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THE CONTINENTAL HOTEL
Continental Hotel during French colonial days
Continental Hotel in 1969
The oldest hotel in Saigon and one that features in the Graham Greene novel "The Quiet American", the Continental's construction started in 1880, a project of Pierre Cazeau, a home-appliance and construction material manufacturer. The hotel was named after the Continental Hotel in Paris, which was then the largest hotel in Paris (It is now the Westin Paris). The Continental Saigon was completely transformed in 1892 by Mr. Grosstephan, the ex-director and owner of Chevet, the oldest and most reputable restaurant in Paris situated near the Palais Royal. Since then it changed hands a few times
(1911 Duke Monpensier, 1930 Mathieu Franchini and 1954 his son, Philippe Franchini, until 1964) and went through World War 2 and the departure of the French from Vietnam in 1954.
During the Vietnam war, it became the abode of foreign journalists as it was conveniently located next to the National Assembly building (now the Municipal Theater) enabling them to easily get the latest news scoop.
After the reunification of Vietnam (collapse of South Vietnam) in April 30, 1975, the hotel was closed. In 1986, it was reopened again under the management of a government owned tourism company, with the Vietnamese name "Dong Khoi" (Simultaneous Uprising). As Vietnam opened up to the world, the name was changed back to "The Continental". The hotel is rated 4 star.
THE MAJESTIC HOTEL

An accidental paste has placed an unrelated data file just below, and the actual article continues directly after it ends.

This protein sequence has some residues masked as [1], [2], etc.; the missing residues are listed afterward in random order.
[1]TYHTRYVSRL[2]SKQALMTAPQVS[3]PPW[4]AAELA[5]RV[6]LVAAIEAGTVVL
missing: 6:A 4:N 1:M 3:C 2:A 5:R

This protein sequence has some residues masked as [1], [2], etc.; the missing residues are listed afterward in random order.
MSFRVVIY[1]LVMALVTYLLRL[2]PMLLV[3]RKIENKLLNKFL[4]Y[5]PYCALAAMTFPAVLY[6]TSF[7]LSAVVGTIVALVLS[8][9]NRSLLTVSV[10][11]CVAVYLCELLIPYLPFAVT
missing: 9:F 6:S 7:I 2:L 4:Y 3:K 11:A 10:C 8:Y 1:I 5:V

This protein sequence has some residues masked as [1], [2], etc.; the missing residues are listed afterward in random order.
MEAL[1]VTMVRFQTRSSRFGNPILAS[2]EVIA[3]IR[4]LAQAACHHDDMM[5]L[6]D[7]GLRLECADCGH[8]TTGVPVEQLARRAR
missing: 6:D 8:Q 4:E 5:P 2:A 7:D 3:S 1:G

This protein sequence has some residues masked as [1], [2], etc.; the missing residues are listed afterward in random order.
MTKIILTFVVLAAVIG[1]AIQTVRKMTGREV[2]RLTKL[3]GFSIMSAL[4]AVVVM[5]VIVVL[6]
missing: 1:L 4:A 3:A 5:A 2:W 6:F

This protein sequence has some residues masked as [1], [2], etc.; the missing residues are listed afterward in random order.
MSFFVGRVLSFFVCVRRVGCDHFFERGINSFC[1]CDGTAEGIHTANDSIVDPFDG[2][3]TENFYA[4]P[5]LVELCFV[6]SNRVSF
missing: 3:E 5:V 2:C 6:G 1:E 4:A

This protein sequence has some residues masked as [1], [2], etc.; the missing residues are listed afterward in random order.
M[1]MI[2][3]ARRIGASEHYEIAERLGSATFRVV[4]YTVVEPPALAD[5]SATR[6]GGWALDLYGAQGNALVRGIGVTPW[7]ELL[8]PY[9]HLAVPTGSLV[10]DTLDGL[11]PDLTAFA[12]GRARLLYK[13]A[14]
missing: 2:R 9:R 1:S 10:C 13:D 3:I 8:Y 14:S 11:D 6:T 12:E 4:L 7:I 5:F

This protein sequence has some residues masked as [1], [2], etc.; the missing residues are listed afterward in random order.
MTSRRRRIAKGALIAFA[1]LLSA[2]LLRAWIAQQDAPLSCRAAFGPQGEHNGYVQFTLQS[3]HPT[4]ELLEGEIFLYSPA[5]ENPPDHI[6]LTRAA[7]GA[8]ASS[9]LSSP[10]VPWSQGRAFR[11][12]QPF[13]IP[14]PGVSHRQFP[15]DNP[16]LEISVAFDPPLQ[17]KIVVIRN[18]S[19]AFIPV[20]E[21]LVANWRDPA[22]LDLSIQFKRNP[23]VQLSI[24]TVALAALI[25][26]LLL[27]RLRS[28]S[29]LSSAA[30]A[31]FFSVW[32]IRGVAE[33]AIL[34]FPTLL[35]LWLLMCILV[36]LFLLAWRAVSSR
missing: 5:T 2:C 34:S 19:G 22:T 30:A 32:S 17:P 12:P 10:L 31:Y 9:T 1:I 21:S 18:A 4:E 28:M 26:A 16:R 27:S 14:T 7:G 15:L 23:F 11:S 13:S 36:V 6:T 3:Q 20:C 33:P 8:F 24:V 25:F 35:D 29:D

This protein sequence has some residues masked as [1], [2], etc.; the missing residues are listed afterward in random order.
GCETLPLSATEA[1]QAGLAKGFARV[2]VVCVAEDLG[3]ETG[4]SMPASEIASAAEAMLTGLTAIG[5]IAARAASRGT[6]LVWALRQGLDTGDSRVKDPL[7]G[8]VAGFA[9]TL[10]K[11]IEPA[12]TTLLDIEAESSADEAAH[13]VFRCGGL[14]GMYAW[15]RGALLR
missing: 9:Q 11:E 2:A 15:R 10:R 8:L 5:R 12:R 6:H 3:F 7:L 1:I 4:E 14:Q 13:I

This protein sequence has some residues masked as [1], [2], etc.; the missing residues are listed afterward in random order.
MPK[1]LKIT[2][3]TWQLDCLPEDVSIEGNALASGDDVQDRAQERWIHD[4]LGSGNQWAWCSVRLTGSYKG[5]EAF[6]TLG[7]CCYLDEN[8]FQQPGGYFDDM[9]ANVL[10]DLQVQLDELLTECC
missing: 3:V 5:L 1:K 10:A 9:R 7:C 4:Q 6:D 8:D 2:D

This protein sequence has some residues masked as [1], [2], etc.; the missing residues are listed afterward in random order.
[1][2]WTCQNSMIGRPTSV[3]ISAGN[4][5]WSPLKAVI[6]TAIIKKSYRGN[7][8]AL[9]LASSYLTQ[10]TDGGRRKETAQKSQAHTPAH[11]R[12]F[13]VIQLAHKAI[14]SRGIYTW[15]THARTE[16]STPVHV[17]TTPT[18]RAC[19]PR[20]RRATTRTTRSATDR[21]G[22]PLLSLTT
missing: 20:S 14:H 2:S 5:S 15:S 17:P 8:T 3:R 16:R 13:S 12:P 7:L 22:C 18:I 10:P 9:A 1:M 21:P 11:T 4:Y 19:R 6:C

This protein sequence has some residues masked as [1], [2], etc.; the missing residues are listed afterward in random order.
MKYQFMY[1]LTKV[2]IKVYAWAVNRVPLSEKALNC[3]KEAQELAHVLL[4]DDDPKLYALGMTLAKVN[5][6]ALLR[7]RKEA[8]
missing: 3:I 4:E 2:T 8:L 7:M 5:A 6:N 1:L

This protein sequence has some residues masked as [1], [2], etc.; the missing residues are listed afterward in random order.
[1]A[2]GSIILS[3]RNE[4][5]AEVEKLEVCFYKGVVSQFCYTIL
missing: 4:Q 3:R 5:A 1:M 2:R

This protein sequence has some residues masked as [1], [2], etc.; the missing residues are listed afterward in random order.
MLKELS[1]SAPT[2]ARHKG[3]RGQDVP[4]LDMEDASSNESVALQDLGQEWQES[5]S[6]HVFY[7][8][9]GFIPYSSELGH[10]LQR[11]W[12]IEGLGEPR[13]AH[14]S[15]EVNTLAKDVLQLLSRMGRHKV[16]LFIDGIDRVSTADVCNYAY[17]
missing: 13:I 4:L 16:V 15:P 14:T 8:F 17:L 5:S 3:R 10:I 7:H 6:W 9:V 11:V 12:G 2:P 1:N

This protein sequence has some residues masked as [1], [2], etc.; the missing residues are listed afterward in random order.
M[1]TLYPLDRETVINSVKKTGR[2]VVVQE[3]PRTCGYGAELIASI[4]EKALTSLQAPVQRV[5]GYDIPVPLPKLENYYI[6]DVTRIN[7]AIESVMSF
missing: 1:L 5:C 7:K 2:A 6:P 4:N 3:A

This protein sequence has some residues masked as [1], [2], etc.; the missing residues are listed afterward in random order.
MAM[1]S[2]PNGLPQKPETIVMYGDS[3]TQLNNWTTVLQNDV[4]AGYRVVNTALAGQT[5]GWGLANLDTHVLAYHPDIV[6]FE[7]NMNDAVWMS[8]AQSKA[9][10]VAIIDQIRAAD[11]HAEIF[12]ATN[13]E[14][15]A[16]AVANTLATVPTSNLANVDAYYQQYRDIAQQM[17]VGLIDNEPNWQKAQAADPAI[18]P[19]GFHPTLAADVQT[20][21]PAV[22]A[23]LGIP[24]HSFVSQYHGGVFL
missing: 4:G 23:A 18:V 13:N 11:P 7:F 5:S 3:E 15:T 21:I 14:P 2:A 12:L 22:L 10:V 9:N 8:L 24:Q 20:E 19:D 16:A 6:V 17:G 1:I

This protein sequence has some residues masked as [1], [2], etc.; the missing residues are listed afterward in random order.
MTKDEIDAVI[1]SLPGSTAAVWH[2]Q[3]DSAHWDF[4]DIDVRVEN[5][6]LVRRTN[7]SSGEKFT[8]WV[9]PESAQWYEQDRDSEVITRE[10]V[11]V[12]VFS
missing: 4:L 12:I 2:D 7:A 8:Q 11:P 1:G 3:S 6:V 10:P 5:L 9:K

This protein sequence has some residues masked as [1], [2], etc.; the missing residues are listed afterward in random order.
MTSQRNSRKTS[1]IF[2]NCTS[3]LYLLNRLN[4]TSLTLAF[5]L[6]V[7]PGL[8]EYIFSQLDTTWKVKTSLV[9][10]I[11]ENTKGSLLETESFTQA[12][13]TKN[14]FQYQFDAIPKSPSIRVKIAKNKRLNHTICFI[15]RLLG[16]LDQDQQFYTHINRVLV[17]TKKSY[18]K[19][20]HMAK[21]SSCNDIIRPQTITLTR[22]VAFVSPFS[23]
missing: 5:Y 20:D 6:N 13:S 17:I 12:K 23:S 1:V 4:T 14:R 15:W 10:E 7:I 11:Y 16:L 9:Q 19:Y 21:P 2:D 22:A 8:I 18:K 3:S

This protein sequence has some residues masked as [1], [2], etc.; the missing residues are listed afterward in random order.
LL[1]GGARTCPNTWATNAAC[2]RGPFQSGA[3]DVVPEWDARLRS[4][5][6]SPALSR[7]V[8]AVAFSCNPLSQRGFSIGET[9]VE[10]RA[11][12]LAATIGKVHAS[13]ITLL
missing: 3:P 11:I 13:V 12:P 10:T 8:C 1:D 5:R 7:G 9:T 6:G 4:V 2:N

many of its intricate architectural features.
Majestic hotel - the rightmost building
The Majestic hotel, built since 1925, has long enjoyed its prime location which faces the Saigon River. During the French colonial years, some of its guests arrived by ship and disembarked at a quay nearby. Originally a 44 rooms hotel of classic French Riviera style architecture, it was built by a Chinese businessman, Mr. Hui Bon Hoa. It was a favourite for the French community of Saigon and the place to gather for lunch after Sunday Mass at the Notre Dame church. During Japanese Second World War occupation, it was requisitioned to billet Japanese troops. In 1948 the Indochina Tourism & Exhibition Department bought the main part of the building consisting of the first floor and the ground floor, and rented in 30 years the remainder of 44 rooms. Mr. Mathieu Franchini, a French Corsican, signed a contract to exploit the property within 15 years as from 1951. (He was also at that time the owner of Hotel Continental).
After the French left in 1954, the government of South Vietnam used it as a hotel for official visitors and in 1960; it was remodeled to contemporary styling, losing much of its original charm. In 1968, two more storeys consisting of an international conference room, a restaurant and some other guestrooms were added and the hotel renamed as "Hoan My". During the American presence in Vietnam, the Majestic was servicing many military officers, businessmen, diplomats and journalists. In April 1975, during the final days of South Vietnam, a rocket fired into Saigon destroyed the penthouse suite.
After the reunification of Vietnam, it was turned by the government into a guesthouse named "Cuu Long" (Nine Dragons) for official delegations and visitors, operating as such until its closure for renovation in 1994. The renovation returned the Majestic hotel back to its right place befitting a classic hotel of Saigon. It is now a 5 star hotel with European and Vietnamese style, design and furnishing, open for international visitors. Famous guests at Majestic hotel included authors Somerset Maugham and Graham Green as well as French actress Catherine Deneuve and French President Francois Mitterand.
THE GRAND HOTEL
This 1930 built hotel was started as Grand Hotel by Mr. Patrice Luciani, a French Corsican. It went through name changes (1937 Saigon Palace, 1948 Hotel Saigon Palace, 1958 "Sai Gon Dai Lu Quan" and 1978 Palace Hotel). This hotel is also featured in Graham Greene's novel "The Quiet American". It was renovated in 1995, a new wing added and renamed back to Grand Hotel. Fortunately, the old wing is still there and retains its old iron elevator (the type with shutter gates). The Grand is rated 4 star.
THE CARAVELLE HOTEL
Caravelle Hotel in the 60s